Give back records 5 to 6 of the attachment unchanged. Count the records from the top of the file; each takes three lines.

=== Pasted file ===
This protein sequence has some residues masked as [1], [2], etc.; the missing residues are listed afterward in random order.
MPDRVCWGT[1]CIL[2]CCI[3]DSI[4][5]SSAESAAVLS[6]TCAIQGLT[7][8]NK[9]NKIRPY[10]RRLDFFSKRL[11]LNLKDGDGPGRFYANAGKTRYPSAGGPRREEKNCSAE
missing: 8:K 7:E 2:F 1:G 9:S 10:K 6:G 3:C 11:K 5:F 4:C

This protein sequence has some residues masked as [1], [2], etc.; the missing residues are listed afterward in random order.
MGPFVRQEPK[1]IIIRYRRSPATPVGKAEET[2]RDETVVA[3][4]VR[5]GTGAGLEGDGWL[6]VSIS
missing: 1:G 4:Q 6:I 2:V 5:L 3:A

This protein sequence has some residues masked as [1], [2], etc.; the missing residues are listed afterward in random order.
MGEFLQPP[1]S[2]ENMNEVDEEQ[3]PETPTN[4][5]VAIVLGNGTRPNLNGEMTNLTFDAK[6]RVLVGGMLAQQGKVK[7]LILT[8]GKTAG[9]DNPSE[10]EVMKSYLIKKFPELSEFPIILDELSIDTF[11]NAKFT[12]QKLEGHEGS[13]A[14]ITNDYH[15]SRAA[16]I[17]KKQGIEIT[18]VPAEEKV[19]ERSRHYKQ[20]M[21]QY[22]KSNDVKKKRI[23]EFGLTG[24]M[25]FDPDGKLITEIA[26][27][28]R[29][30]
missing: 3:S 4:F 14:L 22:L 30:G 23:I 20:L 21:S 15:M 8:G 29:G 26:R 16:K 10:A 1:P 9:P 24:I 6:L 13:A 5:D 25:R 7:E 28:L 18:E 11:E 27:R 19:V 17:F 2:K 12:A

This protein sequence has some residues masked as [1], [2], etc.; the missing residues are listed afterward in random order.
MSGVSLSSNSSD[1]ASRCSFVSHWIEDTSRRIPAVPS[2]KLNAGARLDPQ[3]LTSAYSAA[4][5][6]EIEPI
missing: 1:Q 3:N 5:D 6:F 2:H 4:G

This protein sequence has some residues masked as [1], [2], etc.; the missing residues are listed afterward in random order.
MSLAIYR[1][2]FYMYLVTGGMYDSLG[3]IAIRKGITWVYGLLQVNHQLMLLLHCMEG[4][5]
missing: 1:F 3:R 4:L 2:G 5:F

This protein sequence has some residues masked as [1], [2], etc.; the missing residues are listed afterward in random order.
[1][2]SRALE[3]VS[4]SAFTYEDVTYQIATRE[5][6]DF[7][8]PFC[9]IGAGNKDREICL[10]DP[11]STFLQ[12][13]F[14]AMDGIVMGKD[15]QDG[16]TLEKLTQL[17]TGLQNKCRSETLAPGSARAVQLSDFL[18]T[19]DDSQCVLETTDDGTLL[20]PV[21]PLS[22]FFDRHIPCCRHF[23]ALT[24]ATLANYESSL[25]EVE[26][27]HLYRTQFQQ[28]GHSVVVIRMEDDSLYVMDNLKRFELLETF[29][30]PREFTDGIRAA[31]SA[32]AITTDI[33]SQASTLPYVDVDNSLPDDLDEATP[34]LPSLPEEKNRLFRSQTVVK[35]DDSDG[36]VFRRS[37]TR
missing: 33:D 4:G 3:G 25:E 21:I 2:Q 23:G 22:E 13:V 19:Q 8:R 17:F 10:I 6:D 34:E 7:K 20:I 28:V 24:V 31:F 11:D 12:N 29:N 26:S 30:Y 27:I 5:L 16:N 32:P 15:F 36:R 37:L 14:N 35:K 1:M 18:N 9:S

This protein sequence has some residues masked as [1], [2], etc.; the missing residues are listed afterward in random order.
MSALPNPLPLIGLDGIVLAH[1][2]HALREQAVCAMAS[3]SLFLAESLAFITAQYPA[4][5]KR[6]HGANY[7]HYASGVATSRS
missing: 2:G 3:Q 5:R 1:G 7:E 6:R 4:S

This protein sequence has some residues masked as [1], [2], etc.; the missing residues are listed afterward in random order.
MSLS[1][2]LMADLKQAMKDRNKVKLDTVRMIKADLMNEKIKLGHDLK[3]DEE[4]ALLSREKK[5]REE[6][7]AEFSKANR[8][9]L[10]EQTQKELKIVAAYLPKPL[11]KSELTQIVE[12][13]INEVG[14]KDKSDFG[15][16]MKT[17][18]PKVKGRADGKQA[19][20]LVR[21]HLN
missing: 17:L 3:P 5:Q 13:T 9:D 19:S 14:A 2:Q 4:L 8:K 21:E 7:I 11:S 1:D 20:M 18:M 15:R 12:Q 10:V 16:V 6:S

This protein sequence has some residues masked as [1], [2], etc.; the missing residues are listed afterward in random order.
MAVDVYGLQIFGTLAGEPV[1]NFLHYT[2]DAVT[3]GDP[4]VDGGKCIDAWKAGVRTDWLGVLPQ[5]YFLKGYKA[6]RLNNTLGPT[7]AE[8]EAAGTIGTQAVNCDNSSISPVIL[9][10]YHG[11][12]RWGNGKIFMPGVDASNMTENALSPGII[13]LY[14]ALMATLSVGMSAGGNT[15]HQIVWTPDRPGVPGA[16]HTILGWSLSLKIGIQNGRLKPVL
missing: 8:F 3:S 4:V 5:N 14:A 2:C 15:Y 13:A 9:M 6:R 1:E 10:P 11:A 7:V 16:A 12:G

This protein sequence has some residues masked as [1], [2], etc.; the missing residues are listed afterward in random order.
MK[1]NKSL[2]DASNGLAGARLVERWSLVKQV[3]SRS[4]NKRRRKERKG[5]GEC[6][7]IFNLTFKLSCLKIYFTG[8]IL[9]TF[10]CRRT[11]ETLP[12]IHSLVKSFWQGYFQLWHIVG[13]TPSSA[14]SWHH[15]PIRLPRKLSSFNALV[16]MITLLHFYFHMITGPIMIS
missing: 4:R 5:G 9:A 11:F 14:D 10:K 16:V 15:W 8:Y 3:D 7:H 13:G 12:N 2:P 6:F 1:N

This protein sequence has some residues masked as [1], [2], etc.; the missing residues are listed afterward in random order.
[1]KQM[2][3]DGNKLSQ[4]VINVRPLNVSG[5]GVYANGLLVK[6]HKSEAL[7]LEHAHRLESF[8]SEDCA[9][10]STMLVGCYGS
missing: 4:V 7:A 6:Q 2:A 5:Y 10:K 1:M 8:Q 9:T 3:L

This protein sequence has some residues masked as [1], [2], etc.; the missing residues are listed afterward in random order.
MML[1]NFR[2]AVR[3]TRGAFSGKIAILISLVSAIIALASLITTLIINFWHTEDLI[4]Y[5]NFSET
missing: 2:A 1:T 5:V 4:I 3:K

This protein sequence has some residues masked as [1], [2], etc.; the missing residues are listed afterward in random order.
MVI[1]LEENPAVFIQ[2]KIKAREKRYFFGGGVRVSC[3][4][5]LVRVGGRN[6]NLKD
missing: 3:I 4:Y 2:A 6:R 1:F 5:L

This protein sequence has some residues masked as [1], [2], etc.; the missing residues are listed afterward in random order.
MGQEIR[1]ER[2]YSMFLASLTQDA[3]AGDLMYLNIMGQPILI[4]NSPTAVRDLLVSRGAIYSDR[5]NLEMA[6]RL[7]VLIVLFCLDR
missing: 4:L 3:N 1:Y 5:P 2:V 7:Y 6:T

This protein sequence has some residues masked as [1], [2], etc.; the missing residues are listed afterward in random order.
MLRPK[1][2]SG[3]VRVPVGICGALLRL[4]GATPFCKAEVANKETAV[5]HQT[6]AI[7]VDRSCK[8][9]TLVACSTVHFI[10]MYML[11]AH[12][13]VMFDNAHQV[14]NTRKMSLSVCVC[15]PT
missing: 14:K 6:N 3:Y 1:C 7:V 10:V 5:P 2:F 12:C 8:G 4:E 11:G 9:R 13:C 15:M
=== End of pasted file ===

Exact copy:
This protein sequence has some residues masked as [1], [2], etc.; the missing residues are listed afterward in random order.
MSLAIYR[1][2]FYMYLVTGGMYDSLG[3]IAIRKGITWVYGLLQVNHQLMLLLHCMEG[4][5]
missing: 1:F 3:R 4:L 2:G 5:F

This protein sequence has some residues masked as [1], [2], etc.; the missing residues are listed afterward in random order.
[1][2]SRALE[3]VS[4]SAFTYEDVTYQIATRE[5][6]DF[7][8]PFC[9]IGAGNKDREICL[10]DP[11]STFLQ[12][13]F[14]AMDGIVMGKD[15]QDG[16]TLEKLTQL[17]TGLQNKCRSETLAPGSARAVQLSDFL[18]T[19]DDSQCVLETTDDGTLL[20]PV[21]PLS[22]FFDRHIPCCRHF[23]ALT[24]ATLANYESSL[25]EVE[26][27]HLYRTQFQQ[28]GHSVVVIRMEDDSLYVMDNLKRFELLETF[29][30]PREFTDGIRAA[31]SA[32]AITTDI[33]SQASTLPYVDVDNSLPDDLDEATP[34]LPSLPEEKNRLFRSQTVVK[35]DDSDG[36]VFRRS[37]TR
missing: 33:D 4:G 3:G 25:E 21:I 2:Q 23:G 22:E 13:V 19:Q 8:R 17:F 10:I 6:D 34:E 7:K 20:I 28:V 24:V 31:F 11:D 12:N 29:N 26:S 30:Y 27:I 5:L 16:N 32:P 15:F 36:R 37:L 14:N 35:K 1:M 18:N 9:S